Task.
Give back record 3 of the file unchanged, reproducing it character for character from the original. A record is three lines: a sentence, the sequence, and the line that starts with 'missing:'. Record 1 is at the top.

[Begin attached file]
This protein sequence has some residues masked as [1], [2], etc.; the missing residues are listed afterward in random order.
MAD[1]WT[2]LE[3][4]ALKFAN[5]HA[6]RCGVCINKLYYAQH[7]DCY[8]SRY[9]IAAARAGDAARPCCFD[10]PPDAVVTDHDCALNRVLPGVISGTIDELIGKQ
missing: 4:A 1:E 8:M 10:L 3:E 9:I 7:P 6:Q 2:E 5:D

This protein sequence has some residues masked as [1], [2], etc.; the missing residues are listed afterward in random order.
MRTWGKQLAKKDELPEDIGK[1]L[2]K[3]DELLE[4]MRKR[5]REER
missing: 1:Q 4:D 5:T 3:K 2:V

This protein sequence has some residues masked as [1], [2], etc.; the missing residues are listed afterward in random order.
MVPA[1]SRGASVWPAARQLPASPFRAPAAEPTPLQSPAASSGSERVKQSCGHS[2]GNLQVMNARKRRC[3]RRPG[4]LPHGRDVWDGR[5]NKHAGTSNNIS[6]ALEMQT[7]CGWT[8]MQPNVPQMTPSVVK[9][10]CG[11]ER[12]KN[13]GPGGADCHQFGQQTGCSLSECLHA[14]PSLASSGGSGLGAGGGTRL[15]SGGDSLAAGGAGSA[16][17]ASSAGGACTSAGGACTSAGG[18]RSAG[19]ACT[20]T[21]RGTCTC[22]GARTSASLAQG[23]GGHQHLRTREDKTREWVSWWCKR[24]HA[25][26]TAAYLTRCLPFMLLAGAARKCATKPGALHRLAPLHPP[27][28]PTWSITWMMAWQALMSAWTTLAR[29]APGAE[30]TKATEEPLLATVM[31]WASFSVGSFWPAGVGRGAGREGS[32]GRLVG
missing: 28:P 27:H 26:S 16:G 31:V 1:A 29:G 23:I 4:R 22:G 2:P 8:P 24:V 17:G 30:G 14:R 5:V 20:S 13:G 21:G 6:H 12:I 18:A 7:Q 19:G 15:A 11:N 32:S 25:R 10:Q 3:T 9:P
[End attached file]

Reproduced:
This protein sequence has some residues masked as [1], [2], etc.; the missing residues are listed afterward in random order.
MVPA[1]SRGASVWPAARQLPASPFRAPAAEPTPLQSPAASSGSERVKQSCGHS[2]GNLQVMNARKRRC[3]RRPG[4]LPHGRDVWDGR[5]NKHAGTSNNIS[6]ALEMQT[7]CGWT[8]MQPNVPQMTPSVVK[9][10]CG[11]ER[12]KN[13]GPGGADCHQFGQQTGCSLSECLHA[14]PSLASSGGSGLGAGGGTRL[15]SGGDSLAAGGAGSA[16][17]ASSAGGACTSAGGACTSAGG[18]RSAG[19]ACT[20]T[21]RGTCTC[22]GARTSASLAQG[23]GGHQHLRTREDKTREWVSWWCKR[24]HA[25][26]TAAYLTRCLPFMLLAGAARKCATKPGALHRLAPLHPP[27][28]PTWSITWMMAWQALMSAWTTLAR[29]APGAE[30]TKATEEPLLATVM[31]WASFSVGSFWPAGVGRGAGREGS[32]GRLVG
missing: 28:P 27:H 26:S 16:G 31:V 1:A 29:G 23:I 4:R 22:G 2:P 8:P 24:V 17:G 30:G 14:R 5:V 20:S 13:G 21:G 6:H 12:I 18:A 7:Q 19:G 15:A 11:N 32:S 25:R 10:Q 3:T 9:P